PRACTICE MAKES PERFECT, EVEN IN IMPERFECT MOMENTS OF PRACTICE
“My needs are few,” she said. “A warm hug, a little kiss, and some of that.” She pointed to the block of yellow cheese that was on sale.
It was, without any doubt, the only time I’ve heard someone, anyone, answer the question, “Can I help you?” in that manner. Apparently, it was the only time the deli counter staff heard that answer as well.
“Excuse me?” he asked, his eyes opening wide and his brows raising to emphasize his apparent confusion.
“I said, my needs are few,” she repeated. “A warm hug, a little kiss, and some of that.” Again, she pointed to the cheese, and added, “About a half pound, please.”
The confusion didn’t leave his face, but he picked up the block of cheese, turned around and placed it in the slicer. He turned back around, still looking confused, and asked, “A half pound?”
He turned back to the slicer and began slicing. Exactly three-hundredths more of a half pound later, he handed her the wrapped cheese. “Anything else?” he asked.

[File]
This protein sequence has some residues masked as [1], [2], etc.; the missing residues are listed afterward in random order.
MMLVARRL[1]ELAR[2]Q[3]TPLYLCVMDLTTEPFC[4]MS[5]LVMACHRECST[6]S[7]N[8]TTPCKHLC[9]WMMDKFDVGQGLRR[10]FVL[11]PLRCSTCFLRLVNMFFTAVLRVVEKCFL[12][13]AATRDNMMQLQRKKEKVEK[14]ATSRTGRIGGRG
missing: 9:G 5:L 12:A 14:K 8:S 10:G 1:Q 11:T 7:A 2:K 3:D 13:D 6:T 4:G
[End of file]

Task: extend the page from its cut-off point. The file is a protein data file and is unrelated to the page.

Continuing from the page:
“No, thank you,” she said. “That will do just fine.”
I finished my shopping and was about to pack the groceries in the car, when the young woman happened to stop at the car next to mine.
“Excuse me,” I said. “I couldn’t help but overhearing your answer at the deli counter and I was just wondering why you answered that way.”
“Oh that,” she said matter-of-factly. “I’m in a community theater and it’s one of my lines. But I keep getting it mixed up. Sometimes I say, ‘A warm kiss and little hug,’ or I might say, ‘A little warm hug and kiss me.’ I’ve just been having a time getting it right. So now, I say it, the right way, whenever the opportunity avails itself.”
“Do you get a lot of confused looks when you say it?” I asked.
“Tons. But that’s okay. I think I’ve finally got it right.”
“Well, good luck with your production,” I said. I drove away thinking of Martha Graham’s quote:
“Practice is a means of inviting the perfection desired.”